Nonetheless, to listen to “Warbird’s Song” and “The Cheat” from the burl-rocking five-piece’s recording session with J. Robbins at the Magpie Cage, they hardly sound bogged down. With vocalist Mark Lorenzo at the fore with a throaty delivery, the propulsive drumming of Chuck Dukehart III (also ex-Sixty Watt Shaman/current Foghound), and the additional tonal boost from guitarist Steve Fisher (also of Borracho), Serpents of Secrecy come across as vibrant and charged. The mission and the songwriting are aligned: kick ass, take names, forget the names, kick more ass. “The Cheat” is a little more laid back in its roll, but works well to show a dynamic long-established between Forrester and Dukehart in the rhythm section around which the others have positioned themselves, riffs and vocals creating a mood over the solid foundation that’s at once emotionally resonant and rife with dudely push.

Either later this year or early next, Serpents of Secrecy will issue their first album, Ave Vindicta, via Salt of the Earth, as fitting labelmates for the likes of EarthrideCortez and Scissorfight. As an initial public offering, Uncoiled – The Singles makes a righteous impression in groove and force, and those fortunate enough to catch them either at Maryland Doom Fest this weekend or elsewhere between now and whenever the record surfaces would do well to heed the warning. They’ve been a long time coming, but it would seem Serpents of Secrecy are finally ready to arrive.

Forrester and Ingram comment on the signing below, and here’s more background as well on the band’s origins, along of course with the streaming tracks:

serpents-of-secrecy-uncoiled-the-singles

SERPENTS OF SECRECY signs with Salt of the Earth Records!

Rev. Jim Forrester on Serpents of Secrecy & Salt of the Earth:

Well over four years ago, Todd and I started writing this material, Chuck finding the swing and us orchestrating this beast. We’ve been through a lot of personal hardship and tragedy, most of the material coming out this first wave and upcoming album was born of tumultuous times, a lot of emotion, anger, and pain, as well as strength and perseverance. It was a long road to get to this point, but as Steve and Mark joined the fray, it all started taking shape. This is more than a band. We’ve become a family, with powerful music and a message of never giving up, barreling everyone’s way. I couldn’t be happier. It’s a culmination. It’s time.

I can say with great pride and certainty that Scott Harrington (SALT OF THE EARTH RECORDS owner) has been a true friend and brother to me over the years, stood by me through some truly trying times, and was very instrumental in the creation of Serpents of Secrecy in its formative stages. It makes complete sense that Salt of the Earth Records is where we call home now and staked our claim to bring this first collection of songs to the world.

Todd Ingram on Serpents of Secrecy:

No matter what circumstances or events threatened to derail this band, as many times as we’ve had to start over, Jim and I persevered because we believe in these songs. And now with the addition of Mark and Steve the chemistry, work ethic and attitude have only opened more possibilities and accelerated the writing process. We’re wrapping up the final touches to album number one. So now our biggest problem is the getting the songs we’re writing now recorded. It’s a good problem to have.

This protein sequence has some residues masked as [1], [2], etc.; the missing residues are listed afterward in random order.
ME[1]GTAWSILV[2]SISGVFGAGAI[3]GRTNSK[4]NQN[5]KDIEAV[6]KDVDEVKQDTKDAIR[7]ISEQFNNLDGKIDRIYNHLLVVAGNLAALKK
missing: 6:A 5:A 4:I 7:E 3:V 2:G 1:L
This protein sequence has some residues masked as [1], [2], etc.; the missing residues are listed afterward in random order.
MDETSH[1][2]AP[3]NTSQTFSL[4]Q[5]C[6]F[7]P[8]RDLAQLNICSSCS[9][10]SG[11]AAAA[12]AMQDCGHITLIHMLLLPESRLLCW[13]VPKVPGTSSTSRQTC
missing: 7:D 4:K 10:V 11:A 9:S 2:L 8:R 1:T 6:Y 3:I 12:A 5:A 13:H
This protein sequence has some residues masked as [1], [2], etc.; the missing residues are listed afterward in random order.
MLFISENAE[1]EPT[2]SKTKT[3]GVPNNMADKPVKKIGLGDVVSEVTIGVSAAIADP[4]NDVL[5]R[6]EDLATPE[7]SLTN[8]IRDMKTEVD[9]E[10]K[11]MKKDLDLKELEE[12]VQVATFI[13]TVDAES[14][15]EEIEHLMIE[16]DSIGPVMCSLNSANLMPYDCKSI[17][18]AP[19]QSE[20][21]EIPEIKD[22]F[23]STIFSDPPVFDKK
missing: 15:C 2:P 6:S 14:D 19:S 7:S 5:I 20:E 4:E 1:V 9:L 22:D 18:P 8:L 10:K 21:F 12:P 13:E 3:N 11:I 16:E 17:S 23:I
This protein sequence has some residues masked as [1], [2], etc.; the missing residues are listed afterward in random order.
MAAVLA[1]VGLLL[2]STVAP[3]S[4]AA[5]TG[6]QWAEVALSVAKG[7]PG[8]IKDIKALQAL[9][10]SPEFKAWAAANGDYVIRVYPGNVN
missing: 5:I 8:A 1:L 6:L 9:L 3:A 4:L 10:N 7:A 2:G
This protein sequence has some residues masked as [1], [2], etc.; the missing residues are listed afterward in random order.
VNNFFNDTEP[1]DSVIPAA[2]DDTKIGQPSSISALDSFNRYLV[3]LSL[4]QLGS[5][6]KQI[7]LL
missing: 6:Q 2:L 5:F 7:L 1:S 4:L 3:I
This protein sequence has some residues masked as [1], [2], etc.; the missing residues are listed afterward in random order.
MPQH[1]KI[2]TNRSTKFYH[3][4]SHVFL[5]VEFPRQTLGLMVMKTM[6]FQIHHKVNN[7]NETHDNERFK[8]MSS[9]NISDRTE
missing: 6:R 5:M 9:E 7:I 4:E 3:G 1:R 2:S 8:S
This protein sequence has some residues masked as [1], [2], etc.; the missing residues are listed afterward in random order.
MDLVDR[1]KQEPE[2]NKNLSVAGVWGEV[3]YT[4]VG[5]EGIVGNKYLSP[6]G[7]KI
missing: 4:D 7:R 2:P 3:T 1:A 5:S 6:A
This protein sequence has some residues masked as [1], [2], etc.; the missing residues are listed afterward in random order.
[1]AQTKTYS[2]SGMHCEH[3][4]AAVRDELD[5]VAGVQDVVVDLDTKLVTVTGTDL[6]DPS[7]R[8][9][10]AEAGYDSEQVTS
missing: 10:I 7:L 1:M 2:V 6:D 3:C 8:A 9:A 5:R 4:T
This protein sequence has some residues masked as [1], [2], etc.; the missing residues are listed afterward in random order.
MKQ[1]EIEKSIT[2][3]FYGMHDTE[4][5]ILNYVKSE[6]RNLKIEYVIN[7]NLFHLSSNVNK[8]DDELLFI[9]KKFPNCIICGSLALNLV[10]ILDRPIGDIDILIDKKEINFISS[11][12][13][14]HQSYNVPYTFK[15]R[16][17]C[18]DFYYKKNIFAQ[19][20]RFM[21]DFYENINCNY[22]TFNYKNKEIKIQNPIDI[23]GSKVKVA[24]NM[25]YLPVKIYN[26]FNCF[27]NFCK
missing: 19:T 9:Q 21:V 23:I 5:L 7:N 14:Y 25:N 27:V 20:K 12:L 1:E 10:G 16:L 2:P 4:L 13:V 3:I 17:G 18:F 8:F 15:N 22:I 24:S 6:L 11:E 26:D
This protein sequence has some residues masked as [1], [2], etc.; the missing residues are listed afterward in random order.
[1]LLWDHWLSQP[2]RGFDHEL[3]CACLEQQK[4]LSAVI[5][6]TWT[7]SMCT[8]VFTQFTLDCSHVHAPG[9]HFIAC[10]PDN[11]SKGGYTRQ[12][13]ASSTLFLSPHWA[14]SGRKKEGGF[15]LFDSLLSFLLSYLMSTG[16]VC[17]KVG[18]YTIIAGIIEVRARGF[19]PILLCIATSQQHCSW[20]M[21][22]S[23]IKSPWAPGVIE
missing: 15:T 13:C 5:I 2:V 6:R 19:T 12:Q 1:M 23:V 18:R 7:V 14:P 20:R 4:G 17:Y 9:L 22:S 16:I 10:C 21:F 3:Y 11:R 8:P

Serpents of Secrecy – Uncoiled at Maryland Doom Fest

“Uncoiled – The Singles” contains two tracks, “Warbirds Song” & “The Cheat” from the upcoming SALT OF THE EARTH RECORDS release “Ave Vindicta.”

CD SINGLE release: 6/24/17 at Maryland Doom Fest 2017, Cafe 611, Frederick, MD.

Album Release: Winter late 2017/early 2018

Produced by J Robbins & Serpents of Secrecy. Recorded at Magpie Cage Studios Baltimore, MD. Keyboard tracking at Empire Studios,Windsor Ontario Canada.

Mixed at Magpie Cage Studios, Baltimore, MD. Mastered by Dan Coutant at Sun Room Audio, New Windsor, NY.

The origin of SERPENTS OF SECRECY dates back to 2012. With the original lineup consisting of Rev Jim, Chuck Dukeheart III, Todd Ingram and Johnny Throckmorton (Alabama Thunderpussy) on vocals and also Aaron Lewis (Buzzard Canyon/when the deadbolt breaks) on guitar.

The Rev got sick and for awhile and Serpents Of Secrecy was just Rev and Todd writing material. This is when the Sixty Watt Shaman reunion shows came calling, so SoS was put on hold in order to support those shows. But when Sixty Watt Shaman failed to sustain itself, Serpents Of Secrecy was reignited. After months of writing and recording with a well known vocalist at the helm, the physical distance between the singer and the bands respective countries proved to be too big of a hurdle and the vocalist resigned.

Lots of musicians would be deterred by the setback, but Serpents Of Secrecy used this to feed their creative fire, and that’s when Mark Lorenzo was discovered. Amazing voice, great songwriting and one helluva stage presence… Mark has indelibly carved his spot out in SERPENTS OF SECRECY. The band now rounded out with the addition of master riff slinger Steve Fisher (Borracho) to form a must see dual guitar team… and SERPENTS OF SECRECY is ready to take over.

Serpents of Secrecy is:
Rev. Jim Forrester – Bass
Todd Ingram – Guitar
Chuck Dukehart III – Drums
Mark Lorenzo – Vocals
Steve Fisher – Guitar

https://www.facebook.com/serpentsofsecrecy/
https://serpentsofsecrecy.bandcamp.com/album/uncoiled-the-singles
saltoftheearthrecords.com
https://www.facebook.com/SaltOfTheEarthRec/

Serpents of Secrecy, Uncoiled – The Singles (2017)